What Consumers Are Saying About the Celebrity-Owned Cosmetics Market

Insights from social data reveal how the internet really feels about the explosion of celebrity-owned brands.

Ipsos | Synthesio | Social Listening | Beauty | Skincare

The author(s)

  • Emma Huff Synthesio, Social Intelligence Analytics, USA
Get in touch

The global beauty industry is no stranger to disruption. In recent years, the COVID-19 pandemic shook beauty brands that were heavily reliant on in-store sales. But despite shutdowns and supply chain disruption, the industry continues to grow: one recent report projected the global cosmetics market size to reach US$ 480.4 billion by 2030 with a company annual growth rate (CAGR) of 5.1%. Yet industry giants – many of which both reported double-digit growth in 2021 - aren’t the only ones benefitting from consumers’ obsession with skincare routines and TikTok makeup tutorials.

Celebrity-owned cosmetics brands are popping up everywhere we look – particularly on social media. Megastars including Kim Kardashian and Hailey Bieber recently launched direct-to-consumer skincare lines, while male celebs like Harry Styles and Pharrell Williams are tapping into the men’s and unisex beauty markets with their own brands.

In a new Synthesio report, we tracked online conversations about 53 brands in the US, UK, and France to find out how consumers really feel. Synthesio’s AI-enabled consumer intelligence platform collected and analyzed over 1.5 million English only mentions about celebrity makeup, skincare, and hair care brands and trends. Here’s a look at what we found:

Social media users are feeling more fatigued than influenced

The total volume of online conversations about celebrity cosmetics brands has increased by 22% on social media platforms, blogs, and forums over the last 12 months. But not everyone is excited about new skincare and makeup options; negative sentiment has risen significantly as celebrities – and their brands – receive criticism online. Many users feel sceptical that celebs actually use the products they push and say the market is oversaturated. One commenter said, “Dear celebrities, please – and I mean this with the greatest respect – please stop forcing new skincare lines onto us. We don’t need it, we don’t want it. We know you’re not even using it. Please, just stop.”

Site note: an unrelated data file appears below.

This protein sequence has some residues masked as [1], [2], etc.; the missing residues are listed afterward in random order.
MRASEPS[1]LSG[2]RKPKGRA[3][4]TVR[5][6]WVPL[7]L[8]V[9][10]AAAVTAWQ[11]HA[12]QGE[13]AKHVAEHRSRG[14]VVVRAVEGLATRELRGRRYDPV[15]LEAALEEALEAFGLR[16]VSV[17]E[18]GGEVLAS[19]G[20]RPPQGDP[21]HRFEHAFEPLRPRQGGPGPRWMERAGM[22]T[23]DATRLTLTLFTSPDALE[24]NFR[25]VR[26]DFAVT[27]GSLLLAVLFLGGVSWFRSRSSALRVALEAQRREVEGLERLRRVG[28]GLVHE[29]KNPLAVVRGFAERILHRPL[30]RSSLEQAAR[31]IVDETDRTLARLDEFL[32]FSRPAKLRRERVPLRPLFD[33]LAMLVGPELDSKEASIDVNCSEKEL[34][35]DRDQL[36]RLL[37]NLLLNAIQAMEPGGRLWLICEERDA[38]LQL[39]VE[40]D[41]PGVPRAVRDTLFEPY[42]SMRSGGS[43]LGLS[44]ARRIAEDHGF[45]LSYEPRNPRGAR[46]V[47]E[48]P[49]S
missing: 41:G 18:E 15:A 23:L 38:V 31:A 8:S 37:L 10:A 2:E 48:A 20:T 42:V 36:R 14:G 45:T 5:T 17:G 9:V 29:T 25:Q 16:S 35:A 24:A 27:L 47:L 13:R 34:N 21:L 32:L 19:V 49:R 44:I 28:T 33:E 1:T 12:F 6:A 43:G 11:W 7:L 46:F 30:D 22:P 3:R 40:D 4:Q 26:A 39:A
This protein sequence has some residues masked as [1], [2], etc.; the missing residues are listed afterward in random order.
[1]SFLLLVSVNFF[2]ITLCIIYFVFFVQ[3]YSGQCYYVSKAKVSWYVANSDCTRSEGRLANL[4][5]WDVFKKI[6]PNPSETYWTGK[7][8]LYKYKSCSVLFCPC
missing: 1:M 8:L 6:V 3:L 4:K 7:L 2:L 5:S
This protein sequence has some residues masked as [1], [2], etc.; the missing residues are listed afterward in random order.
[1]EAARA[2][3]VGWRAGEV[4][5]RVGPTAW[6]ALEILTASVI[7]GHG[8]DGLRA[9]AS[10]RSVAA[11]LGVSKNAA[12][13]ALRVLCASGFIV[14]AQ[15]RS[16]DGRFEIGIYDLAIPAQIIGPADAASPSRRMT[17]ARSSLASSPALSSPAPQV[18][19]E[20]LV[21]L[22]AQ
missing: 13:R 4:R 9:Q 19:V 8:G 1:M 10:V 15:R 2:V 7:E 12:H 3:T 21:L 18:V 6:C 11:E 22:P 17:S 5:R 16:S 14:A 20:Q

Source: Synthesio, 07/01/2020 – 05/31/2022, public mentions in the US, UK, and France related to celebrity cosmetics brands, English only

Sustainability is top of mind (and a top concern)

Mentions of sustainability have risen in celebrity-cosmetics related conversations by 26% in the past 12 months. Many consumers have taken to social media to share how they are swapping out products for clean, sustainable alternatives – and brands are sharing more content with hashtags like #sustainablebeauty, #cleanbeauty, and #greenbeauty. Yet sustainability is also a top driver of negative sentiment online.

One Synthesio Topic Modeling study revealed the top themes in sustainability-related conversations: wasteful packaging, plastics and landfills, and celebrity greed. Some social media users doubt the legitimacy of celebs’ sustainability claims, and many are worried about the environmental consequences of having so many cosmetics brands. One Twitter user said, “Seeing a lot of celebrities pivot to selling ‘sustainable products’ that have wildly unchecked claims and zero supply chain transparency. I think it deserves way more scrutiny than it's getting (including from me).”

For more insights about celebrity-owned cosmetics, including a ranking of the top makeup, skincare, and haircare brands, download the full report here.

Want to learn more about using social intelligence to track industry trends, brands, and competitors? Request a demo with our team of sales engineers!

The author(s)

  • Emma Huff Synthesio, Social Intelligence Analytics, USA

Consumer & Shopper